Income and SSI Eligibility for Adults

It is every parent’s fervent hope that their disabled child will be able to live and work independently as an adult. SSI benefits can help make that hope a reality, but eligibility is dependent on a number of elements.

If you have an adult child you think might be eligible for assistance, please call Stern Law, PLLC at (800) 462-5772 for free to discuss his/her suitability for SSI benefits.

The limited resources test

To be eligible for SSI benefits, a disabled adult must have limited resources. Currently, applicants must have under $2,000 in assets for an individual or $3,000 for a couple in order to qualify for benefits.

The Social Security Administration will consider the following items as resources:

  • Cash;
  • Bank accounts, stocks, bonds;
  • Life insurance;
  • Land;
  • Personal property;
  • Vehicles;
  • Anything that can be exchanged for cash and used for food or shelter;
  • Deemed resources.

The Social Security Administration exempts certain resources, including:

  • The home and land you live on;
  • Household goods;
  • Personal effects;
  • Burial plots;
  • Life insurance policies of $1,500 or less;
  • Grants, scholarships, fellowships, or gifts to pay for educational expenses;
  • Certain trusts, such as Supplemental Needs Trust;
  • Property essential to self-support.

The impact of a disabled adult’s income on SSI benefits

Disabled adults must be deemed of limited income in order to qualify for SSI benefits. An individual must make less than the Federal Benefit Rate of $721 per month or $1,082 for a couple. There are numerous income exceptions that will allow applicants who make far more than the income caps per month to still be eligible for some benefits.

The agency will look at a disabled adult’s:

  • Earned income—job earnings or net earnings from self-employment;
  • Unearned income—monies not received through employment, such as pensions, Social Security benefits, unemployment, and cash gifts;
  • In-Kind income—shelter or food obtained for free or less than its fair market value.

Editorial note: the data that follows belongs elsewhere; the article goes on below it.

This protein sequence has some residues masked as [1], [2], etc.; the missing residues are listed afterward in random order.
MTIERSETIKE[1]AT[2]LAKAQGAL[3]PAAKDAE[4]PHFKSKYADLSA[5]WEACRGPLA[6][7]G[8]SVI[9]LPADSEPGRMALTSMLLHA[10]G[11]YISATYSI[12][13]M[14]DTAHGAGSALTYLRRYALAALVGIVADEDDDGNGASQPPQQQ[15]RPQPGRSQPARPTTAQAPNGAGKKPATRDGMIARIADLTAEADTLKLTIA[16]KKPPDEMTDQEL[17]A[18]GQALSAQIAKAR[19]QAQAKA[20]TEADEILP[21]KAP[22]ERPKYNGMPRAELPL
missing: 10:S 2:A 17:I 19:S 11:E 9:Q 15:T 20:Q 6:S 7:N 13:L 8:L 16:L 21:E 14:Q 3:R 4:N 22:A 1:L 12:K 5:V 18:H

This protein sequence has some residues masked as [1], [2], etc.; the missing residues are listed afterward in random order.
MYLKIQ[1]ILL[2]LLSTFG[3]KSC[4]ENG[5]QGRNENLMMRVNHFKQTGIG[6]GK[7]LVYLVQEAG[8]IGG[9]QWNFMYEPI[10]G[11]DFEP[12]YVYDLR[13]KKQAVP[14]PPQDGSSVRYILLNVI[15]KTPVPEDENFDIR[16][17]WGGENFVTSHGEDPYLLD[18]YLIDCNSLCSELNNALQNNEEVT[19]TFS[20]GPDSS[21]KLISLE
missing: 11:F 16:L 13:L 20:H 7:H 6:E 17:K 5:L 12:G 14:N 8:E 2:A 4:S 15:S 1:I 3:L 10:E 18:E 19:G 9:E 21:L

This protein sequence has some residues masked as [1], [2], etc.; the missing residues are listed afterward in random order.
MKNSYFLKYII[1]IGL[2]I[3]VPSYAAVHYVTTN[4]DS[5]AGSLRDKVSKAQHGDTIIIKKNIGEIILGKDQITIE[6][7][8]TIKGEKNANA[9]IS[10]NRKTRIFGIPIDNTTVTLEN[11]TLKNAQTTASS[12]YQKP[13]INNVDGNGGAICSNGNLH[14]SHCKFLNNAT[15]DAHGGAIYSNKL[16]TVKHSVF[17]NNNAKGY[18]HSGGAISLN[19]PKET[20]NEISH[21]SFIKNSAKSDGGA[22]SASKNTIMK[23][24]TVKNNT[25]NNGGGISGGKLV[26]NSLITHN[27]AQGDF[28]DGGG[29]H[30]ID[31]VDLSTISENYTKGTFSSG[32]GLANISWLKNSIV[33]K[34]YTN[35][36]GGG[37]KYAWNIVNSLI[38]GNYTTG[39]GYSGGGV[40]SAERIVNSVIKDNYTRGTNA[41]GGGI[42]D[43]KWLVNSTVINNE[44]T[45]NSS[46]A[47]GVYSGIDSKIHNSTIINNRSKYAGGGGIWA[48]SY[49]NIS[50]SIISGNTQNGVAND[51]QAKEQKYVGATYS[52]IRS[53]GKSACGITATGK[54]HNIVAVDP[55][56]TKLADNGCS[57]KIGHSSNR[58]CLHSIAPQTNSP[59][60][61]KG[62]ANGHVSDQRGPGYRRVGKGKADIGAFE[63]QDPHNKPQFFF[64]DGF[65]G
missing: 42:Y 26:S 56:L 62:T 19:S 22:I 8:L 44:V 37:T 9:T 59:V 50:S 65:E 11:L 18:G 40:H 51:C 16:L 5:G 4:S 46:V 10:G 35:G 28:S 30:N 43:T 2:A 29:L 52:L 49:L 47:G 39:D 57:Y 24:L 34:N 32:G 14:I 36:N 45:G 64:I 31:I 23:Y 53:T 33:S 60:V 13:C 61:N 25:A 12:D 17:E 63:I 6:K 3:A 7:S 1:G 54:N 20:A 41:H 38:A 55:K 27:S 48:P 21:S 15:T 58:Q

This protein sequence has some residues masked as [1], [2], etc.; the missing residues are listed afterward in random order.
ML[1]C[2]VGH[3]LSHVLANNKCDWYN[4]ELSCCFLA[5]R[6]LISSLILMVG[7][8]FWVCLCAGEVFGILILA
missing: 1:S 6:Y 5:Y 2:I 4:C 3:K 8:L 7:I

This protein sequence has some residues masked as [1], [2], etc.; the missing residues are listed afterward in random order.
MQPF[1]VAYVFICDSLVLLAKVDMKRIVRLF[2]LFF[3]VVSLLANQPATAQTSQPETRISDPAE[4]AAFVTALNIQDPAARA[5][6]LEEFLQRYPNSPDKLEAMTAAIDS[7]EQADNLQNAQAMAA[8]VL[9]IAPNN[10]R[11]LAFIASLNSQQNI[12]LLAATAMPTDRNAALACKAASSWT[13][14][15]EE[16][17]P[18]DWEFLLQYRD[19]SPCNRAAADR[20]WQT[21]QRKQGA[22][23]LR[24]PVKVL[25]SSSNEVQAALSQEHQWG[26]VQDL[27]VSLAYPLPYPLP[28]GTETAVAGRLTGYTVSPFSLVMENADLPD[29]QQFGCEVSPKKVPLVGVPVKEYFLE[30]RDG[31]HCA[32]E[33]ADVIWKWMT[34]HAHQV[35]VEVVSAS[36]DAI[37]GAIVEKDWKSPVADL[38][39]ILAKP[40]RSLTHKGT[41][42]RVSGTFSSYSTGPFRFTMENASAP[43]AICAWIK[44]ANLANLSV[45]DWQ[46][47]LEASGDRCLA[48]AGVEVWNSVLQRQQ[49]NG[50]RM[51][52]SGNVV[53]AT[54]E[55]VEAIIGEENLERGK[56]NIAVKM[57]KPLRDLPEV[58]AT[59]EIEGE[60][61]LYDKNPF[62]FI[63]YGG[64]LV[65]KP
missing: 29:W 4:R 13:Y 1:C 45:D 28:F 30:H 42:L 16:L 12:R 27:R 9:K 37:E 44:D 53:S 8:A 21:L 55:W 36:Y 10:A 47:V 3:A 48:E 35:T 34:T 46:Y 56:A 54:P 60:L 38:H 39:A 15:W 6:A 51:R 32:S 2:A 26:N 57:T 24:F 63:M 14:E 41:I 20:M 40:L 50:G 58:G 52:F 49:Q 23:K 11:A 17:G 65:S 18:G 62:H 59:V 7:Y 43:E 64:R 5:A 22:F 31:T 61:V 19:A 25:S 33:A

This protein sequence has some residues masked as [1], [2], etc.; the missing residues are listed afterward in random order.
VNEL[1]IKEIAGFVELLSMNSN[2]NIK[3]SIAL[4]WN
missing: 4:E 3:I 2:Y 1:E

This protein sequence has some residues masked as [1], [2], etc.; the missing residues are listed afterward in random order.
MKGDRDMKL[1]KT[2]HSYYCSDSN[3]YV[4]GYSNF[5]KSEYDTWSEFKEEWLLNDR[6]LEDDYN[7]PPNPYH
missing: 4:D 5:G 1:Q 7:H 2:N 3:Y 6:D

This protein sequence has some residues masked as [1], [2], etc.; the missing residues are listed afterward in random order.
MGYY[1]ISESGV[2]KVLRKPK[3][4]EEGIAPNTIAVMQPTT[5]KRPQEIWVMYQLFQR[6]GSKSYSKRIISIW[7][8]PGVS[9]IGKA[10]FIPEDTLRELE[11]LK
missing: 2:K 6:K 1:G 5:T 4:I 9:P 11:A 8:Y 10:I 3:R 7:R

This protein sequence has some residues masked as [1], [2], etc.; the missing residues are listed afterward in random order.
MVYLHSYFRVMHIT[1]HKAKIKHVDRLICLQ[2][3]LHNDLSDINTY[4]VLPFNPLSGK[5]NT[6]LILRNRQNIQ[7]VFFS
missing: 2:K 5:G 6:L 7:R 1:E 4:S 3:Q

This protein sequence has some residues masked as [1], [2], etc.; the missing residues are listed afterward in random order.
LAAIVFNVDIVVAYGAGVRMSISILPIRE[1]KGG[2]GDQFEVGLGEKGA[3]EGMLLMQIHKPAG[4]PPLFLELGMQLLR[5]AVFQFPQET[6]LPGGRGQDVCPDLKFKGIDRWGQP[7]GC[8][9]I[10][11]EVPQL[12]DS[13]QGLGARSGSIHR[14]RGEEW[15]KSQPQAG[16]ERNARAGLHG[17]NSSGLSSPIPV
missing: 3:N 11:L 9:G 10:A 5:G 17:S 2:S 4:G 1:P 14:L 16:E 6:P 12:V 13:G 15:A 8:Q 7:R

• Some excluded income includes:
    • $20 from monthly earned or unearned income;
    • $65 of earnings and one-half of earnings over $65 received each month;
    • The value of food stamps;
    • Income tax refunds;
    • Loans that must be repaid;
    • Some student earnings and scholarships, grants, or funds set aside for education.

Calculating your adult child’s SSI benefits

To determine how much your disabled adult child would receive in monthly benefits, you would take their total income then subtract that income that falls under an exception as listed above. You would then subtract the countable income from the Federal benefit rate.

The following example may make the calculation process more clear: Joseph Smith makes $320 a month working part time at a local grocery store. He receives food stamps but no other public assistance.

To determine Joseph’s SSI benefits, you would:

  • Subtract $20 from $320, leaving $300;
  • Subtract $65 from $300, leaving $235;
  • You would then divide this number by two, leaving $117.50;
  • Finally, subtract $117.50 from the Federal Benefit amount of $721, to reach $603.50;
  • Joseph would be eligible for $603.50 per month through the Federal SSI program, and he may receive more assistance depending on his state of residency.

Why living arrangements can be important

For disabled adults, living arrangements can also be a factor in determining how much supplemental income they will receive. The following scenarios may result in a reduction of benefits:

  • The disabled adult lives in another person’s home and pays less than their fair share for food and housing;
  • The disabled adult lives alone but someone else pays expenses like rent, mortgage, food, electricity, and heating fuel;
  • The disabled adult lives in a hospital or nursing home paid for by Medicaid;
  • The disabled adult lives in a medical treatment facility for over 90 days.

Further, in-kind support, such as rent received from another individual living in your home, can result in a reduction of benefits. The Social Security Administration has a system for calculating these reductions, and more information can be found at SSI Living Arrangements.

Appealing the eligibility determination

It is important to note that if your adult disabled child has been denied SSI benefits, you do have the right to an appeal. A disability law attorney can provide you with vital assistance in fighting an unfair determination.

We applaud your efforts in advocating for your disabled child, whether he or she is 3 or 23, and vow to help however we can. For assistance finding an attorney who can guide you through the SSI application process or for questions concerning SSI eligibility, call Stern Law, PLLC today at (800) 462-5772.

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